Questions for the IPCC AR5


in Politics, Science, The environment

The Intergovernmental Panel on Climate Change (IPCC) is asking governments what sort of policy-related questions they would like to have examined in the Fifth Assessment Report (5AR), due out in 2014. Here are a few ideas that come to mind:

  1. How will fossil fuel production likely change over the next century? What effect will that have on climate change?
  2. Which strong positive feedback effects are likely to emerge at the lowest levels of warming? At what levels will they take place?
  3. Would any of the current proposed geoengineering strategies effectively combat climate change? What side-effects would they have?
  4. How will the regional impacts of climate change vary across time?
  5. What will the effects of ocean acidification be?

Do readers have other suggestions?

Incidentally, the fact that we need to wait five years for another IPCC report demonstrates one disadvantage of its complex and process-heavy approach to evaluation. It’s a real shame that, despite all these efforts, so many people continue to reject out of hand the fact that there is a robust scientific consensus on the issue.

{ 5 comments… read them below or add one }

R.K. May 12, 2009 at 12:41 pm

What projections exist about the future of glaciers and summer snowpack in Canada?

How will the loss of both affect water availability and hydro power? In particular, what will be the effect on rivers shared with the USA?

Milan May 19, 2009 at 12:01 pm

Some more questions:

  1. What are the most likely values for climatic sensitivity?
  2. What affect will changes in the oceans have on ecosystems and food supplies?
  3. What changes might occur in ocean currents, and what effects would they have?
  4. What will happen to Arctic summer sea ice, and what importance will it have as a feedback effect?
  5. Which biofuels have the most potential to be genuinely renewable, with a good energy return on investment?
  6. What new energy technologies could become commercially viable in the next few decades?
  7. What can be done to reduce emissions of powerful trace gasses like PFCs and HFCs?
  8. How accurate are existing economic analyses of the costs of inaction? What major assumptions do they depend on?
  9. How do global population and the stabilization of greenhouse gas concentrations relate?
. July 20, 2009 at 11:28 am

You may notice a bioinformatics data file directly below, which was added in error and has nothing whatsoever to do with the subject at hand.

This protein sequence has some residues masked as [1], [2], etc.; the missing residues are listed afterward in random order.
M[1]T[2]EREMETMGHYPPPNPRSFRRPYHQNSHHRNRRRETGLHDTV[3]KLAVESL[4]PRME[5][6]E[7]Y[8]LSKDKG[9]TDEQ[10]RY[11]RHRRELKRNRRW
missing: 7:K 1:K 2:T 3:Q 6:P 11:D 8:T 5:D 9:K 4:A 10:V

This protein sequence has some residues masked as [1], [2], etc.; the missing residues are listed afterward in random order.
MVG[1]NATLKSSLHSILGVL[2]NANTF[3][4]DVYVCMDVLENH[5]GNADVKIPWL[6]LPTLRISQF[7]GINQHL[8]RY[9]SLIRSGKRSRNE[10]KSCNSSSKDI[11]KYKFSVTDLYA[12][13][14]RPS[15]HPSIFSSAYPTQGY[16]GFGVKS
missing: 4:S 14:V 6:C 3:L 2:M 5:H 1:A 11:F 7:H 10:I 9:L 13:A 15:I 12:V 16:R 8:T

Next IPCC report will focus on clouds and sea level rises

The Intergovernmental Panel on Climate Change (IPCC) is also planning an extra report on extreme events such as droughts, floods, heat waves or mudslides projected because of global warming.

Michael von Bülow 20/07/2009 07:55

The next assessment report from the Intergovernmental Panel on Climate Change (IPCC), due in 2014, will have more attention on cloud formation and rises in sea level, the head of the panel Rajendra Pachauri said on Friday.

“In the case of clouds we will certainly provide much greater emphasis in this report – clouds, aerosols, black carbon. These are issues that we will certainly cover in much greater detail,” he told Reuters in a telephone interview from Venice, where leading scientists met last week to work out an outline to be approved later this year.

“Sea level rise is another issue that…will get much greater in-depth attention,” Pachauri said.

. August 3, 2009 at 11:35 am

“In considering the AR5 outline, it should be recalled that the IPCC is currently preparing two Special Reports on Renewable Energy Sources and Climate Change Mitigation to be completed in December 2010, and one on Extreme Events and Disaster: Managing the Risks” to be completed in mid 2011. Information resulting from these two Reports will be reflected and integrated in all relevant volumes of the AR5.”

. October 18, 2010 at 12:14 pm

IPCC aims for clarity and relevance in new report
By Richard Black
Environment correspondent, BBC News

Providing information that policymakers can use is key to the Intergovernmental Panel on Climate Change (IPCC) as work begins on its next global assessment.

The report, known as AR5, will focus on factors that materially affect people’s lives, such as the Asian monsoon.

It will also look at what aspects of climate change might be irreversible.

Leaders of the IPCC’s scientific assessment were speaking to BBC News during a conference in South Korea aimed at modernising the organisation.

They indicated that procedures used in compiling AR5 will reflect some criticisms made in the wake of errors uncovered in its previous assessment, in 2007.

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